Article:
So this complimentary integrative oncologist is who I talked to recently because this five-year plan on this medication is making me very nervous because in addition to the depression, bone pain, and blood clots are also side effects. I'm still trying to figure it all out.

Breast cancer impact

Which area of my life has been most affected by breast cancer? I think the emotional part for me may have been the worst. I didn't know how bad it was. It ruined our social life, my husband and I, because we basically have been self-isolating now for over a year, just like I wrote in my first article. I know women, I didn't actually know anyone who had breast cancer, but when I had read about it - the fundraising walks, wearing pink tutus (I was supportive of them) but I never thought it would hit me and so I never really understood what it all meant and how horrific it could be. You don't see many articles about the daily struggle, the horror of treatment, and side effects. For me losing my hair was hard and difficult to describe. Everyone in my family has this big, giant, beautiful hair. Even as old ladies, we have nice big hair. And to have that gone, that was always one of the defining things about me - I might have a million wrinkles and cellulite, but I still have this nice big hair. On top of it, I got so sick and the fatigue was so bad. I could barely walk across my bedroom, and although my fingernails and your toenails never fell off, they got weird black spots and were really brittle and painful.

Helpful ways I coped with a HER2+ breast cancer diagnosis

These are some of the things that have helped me the most through my breast cancer journey.

1. Support hotlines - I found this to be a fabulous resource and helped me get through some pretty rough days! Many are free too. Also, individual counseling was a tremendous help too.

2. Family physician - She was very helpful and would even do research for me. She'd see me whenever I thought something was a little off when no one was understanding what was going on with me.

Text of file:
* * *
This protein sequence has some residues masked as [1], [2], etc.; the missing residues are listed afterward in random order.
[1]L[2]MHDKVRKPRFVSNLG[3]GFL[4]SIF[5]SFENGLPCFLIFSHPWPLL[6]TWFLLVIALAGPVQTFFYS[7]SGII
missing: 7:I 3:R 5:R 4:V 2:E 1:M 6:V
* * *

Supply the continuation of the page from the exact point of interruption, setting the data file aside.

3. Medicare - They did not argue with me ever and I was able to get all of the testing and procedures I needed.

4. Support system - My family, friends, and a great counselor helped get me through the difficult days. I'll never forget my sister bought delicious apple bread. She would come to my house with wonderful presents of food and organic fruit and different things. My husband would be like, okay, I know you were up in the middle of the night eating cause I could smell the apple bread in the toaster. And I have a few friends that treated me like a queen. They brought me food and presents. One friend, I called her hysterically crying because I needed something from the drug store and couldn't get there. She went to the drug store and got me exactly what I needed. I remember this too - they had told me peppermint essential oil was good for nausea. So I called my friend, I said, I know they have it at CVS. She went for me and not only came back with the essential oil, but also peppermint spray for the room, and a bag of peppermints!

5. It's ok to be extravagant sometimes - I think it's about wanting to feel good and try to feel good about yourself. Don't feel guilty about pampering yourself. My husband or kids would get me what I needed - new bras, loose clothing, or cool pajamas for hot flashes.

One of the most surprising things about this experience is I laughed more than I thought I would, to be honest. Dark humor kept me going. The laughing was so helpful!